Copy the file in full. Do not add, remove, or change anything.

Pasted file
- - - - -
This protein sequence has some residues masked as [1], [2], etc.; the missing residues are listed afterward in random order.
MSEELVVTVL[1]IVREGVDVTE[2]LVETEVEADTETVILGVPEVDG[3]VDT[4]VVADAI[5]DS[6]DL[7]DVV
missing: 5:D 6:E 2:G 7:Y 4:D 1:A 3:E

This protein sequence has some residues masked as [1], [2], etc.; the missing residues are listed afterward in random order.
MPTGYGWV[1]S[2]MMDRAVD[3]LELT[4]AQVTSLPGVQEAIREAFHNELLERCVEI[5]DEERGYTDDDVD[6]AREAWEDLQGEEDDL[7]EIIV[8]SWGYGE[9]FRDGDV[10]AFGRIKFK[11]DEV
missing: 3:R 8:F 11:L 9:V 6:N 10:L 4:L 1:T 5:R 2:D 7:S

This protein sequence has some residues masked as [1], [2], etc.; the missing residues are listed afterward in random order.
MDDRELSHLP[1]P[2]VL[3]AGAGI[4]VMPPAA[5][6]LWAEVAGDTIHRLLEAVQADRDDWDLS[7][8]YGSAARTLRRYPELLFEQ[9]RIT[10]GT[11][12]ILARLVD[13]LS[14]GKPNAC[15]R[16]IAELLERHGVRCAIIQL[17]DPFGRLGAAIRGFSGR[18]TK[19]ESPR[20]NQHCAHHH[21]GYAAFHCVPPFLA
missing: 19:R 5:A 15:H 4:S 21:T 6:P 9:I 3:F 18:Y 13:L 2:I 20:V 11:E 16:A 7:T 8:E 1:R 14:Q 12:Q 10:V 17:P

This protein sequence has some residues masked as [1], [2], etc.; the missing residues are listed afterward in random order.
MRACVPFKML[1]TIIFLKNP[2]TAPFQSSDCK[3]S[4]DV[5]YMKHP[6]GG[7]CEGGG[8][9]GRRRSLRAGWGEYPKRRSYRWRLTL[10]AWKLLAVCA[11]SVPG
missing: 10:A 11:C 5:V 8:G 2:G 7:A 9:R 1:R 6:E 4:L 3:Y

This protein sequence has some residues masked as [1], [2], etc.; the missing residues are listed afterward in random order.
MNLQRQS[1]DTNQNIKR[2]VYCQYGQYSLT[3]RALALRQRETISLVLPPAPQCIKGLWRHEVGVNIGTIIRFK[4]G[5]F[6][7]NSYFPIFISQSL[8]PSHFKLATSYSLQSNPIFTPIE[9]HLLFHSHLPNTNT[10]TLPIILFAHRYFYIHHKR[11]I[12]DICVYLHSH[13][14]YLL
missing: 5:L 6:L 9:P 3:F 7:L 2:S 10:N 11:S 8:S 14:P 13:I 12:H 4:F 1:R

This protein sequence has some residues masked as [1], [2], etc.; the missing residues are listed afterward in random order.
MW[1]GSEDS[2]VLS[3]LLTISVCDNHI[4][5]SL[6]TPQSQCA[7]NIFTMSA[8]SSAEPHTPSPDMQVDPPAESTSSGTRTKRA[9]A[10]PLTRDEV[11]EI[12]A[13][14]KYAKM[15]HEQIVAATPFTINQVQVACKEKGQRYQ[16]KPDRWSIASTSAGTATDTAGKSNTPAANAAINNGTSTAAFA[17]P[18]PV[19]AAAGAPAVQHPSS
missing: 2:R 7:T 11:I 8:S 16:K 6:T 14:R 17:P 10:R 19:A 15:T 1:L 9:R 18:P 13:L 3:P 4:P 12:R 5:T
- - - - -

This protein sequence has some residues masked as [1], [2], etc.; the missing residues are listed afterward in random order.
MSEELVVTVL[1]IVREGVDVTE[2]LVETEVEADTETVILGVPEVDG[3]VDT[4]VVADAI[5]DS[6]DL[7]DVV
missing: 5:D 6:E 2:G 7:Y 4:D 1:A 3:E

This protein sequence has some residues masked as [1], [2], etc.; the missing residues are listed afterward in random order.
MPTGYGWV[1]S[2]MMDRAVD[3]LELT[4]AQVTSLPGVQEAIREAFHNELLERCVEI[5]DEERGYTDDDVD[6]AREAWEDLQGEEDDL[7]EIIV[8]SWGYGE[9]FRDGDV[10]AFGRIKFK[11]DEV
missing: 3:R 8:F 11:L 9:V 6:N 10:L 4:L 1:T 5:R 2:D 7:S

This protein sequence has some residues masked as [1], [2], etc.; the missing residues are listed afterward in random order.
MDDRELSHLP[1]P[2]VL[3]AGAGI[4]VMPPAA[5][6]LWAEVAGDTIHRLLEAVQADRDDWDLS[7][8]YGSAARTLRRYPELLFEQ[9]RIT[10]GT[11][12]ILARLVD[13]LS[14]GKPNAC[15]R[16]IAELLERHGVRCAIIQL[17]DPFGRLGAAIRGFSGR[18]TK[19]ESPR[20]NQHCAHHH[21]GYAAFHCVPPFLA
missing: 19:R 5:A 15:H 4:S 21:T 6:P 9:I 3:F 18:Y 13:L 2:I 20:V 11:E 16:A 7:T 8:E 1:R 14:Q 12:Q 10:V 17:P

This protein sequence has some residues masked as [1], [2], etc.; the missing residues are listed afterward in random order.
MRACVPFKML[1]TIIFLKNP[2]TAPFQSSDCK[3]S[4]DV[5]YMKHP[6]GG[7]CEGGG[8][9]GRRRSLRAGWGEYPKRRSYRWRLTL[10]AWKLLAVCA[11]SVPG
missing: 10:A 11:C 5:V 8:G 2:G 7:A 9:R 1:R 6:E 4:L 3:Y

This protein sequence has some residues masked as [1], [2], etc.; the missing residues are listed afterward in random order.
MNLQRQS[1]DTNQNIKR[2]VYCQYGQYSLT[3]RALALRQRETISLVLPPAPQCIKGLWRHEVGVNIGTIIRFK[4]G[5]F[6][7]NSYFPIFISQSL[8]PSHFKLATSYSLQSNPIFTPIE[9]HLLFHSHLPNTNT[10]TLPIILFAHRYFYIHHKR[11]I[12]DICVYLHSH[13][14]YLL
missing: 5:L 6:L 9:P 3:F 7:L 2:S 10:N 11:S 8:S 14:P 13:I 12:H 4:F 1:R

This protein sequence has some residues masked as [1], [2], etc.; the missing residues are listed afterward in random order.
MW[1]GSEDS[2]VLS[3]LLTISVCDNHI[4][5]SL[6]TPQSQCA[7]NIFTMSA[8]SSAEPHTPSPDMQVDPPAESTSSGTRTKRA[9]A[10]PLTRDEV[11]EI[12]A[13][14]KYAKM[15]HEQIVAATPFTINQVQVACKEKGQRYQ[16]KPDRWSIASTSAGTATDTAGKSNTPAANAAINNGTSTAAFA[17]P[18]PV[19]AAAGAPAVQHPSS
missing: 2:R 7:T 11:I 8:S 16:K 6:T 14:R 17:P 10:R 19:A 15:T 1:L 9:R 18:P 13:L 3:P 4:P 12:R 5:T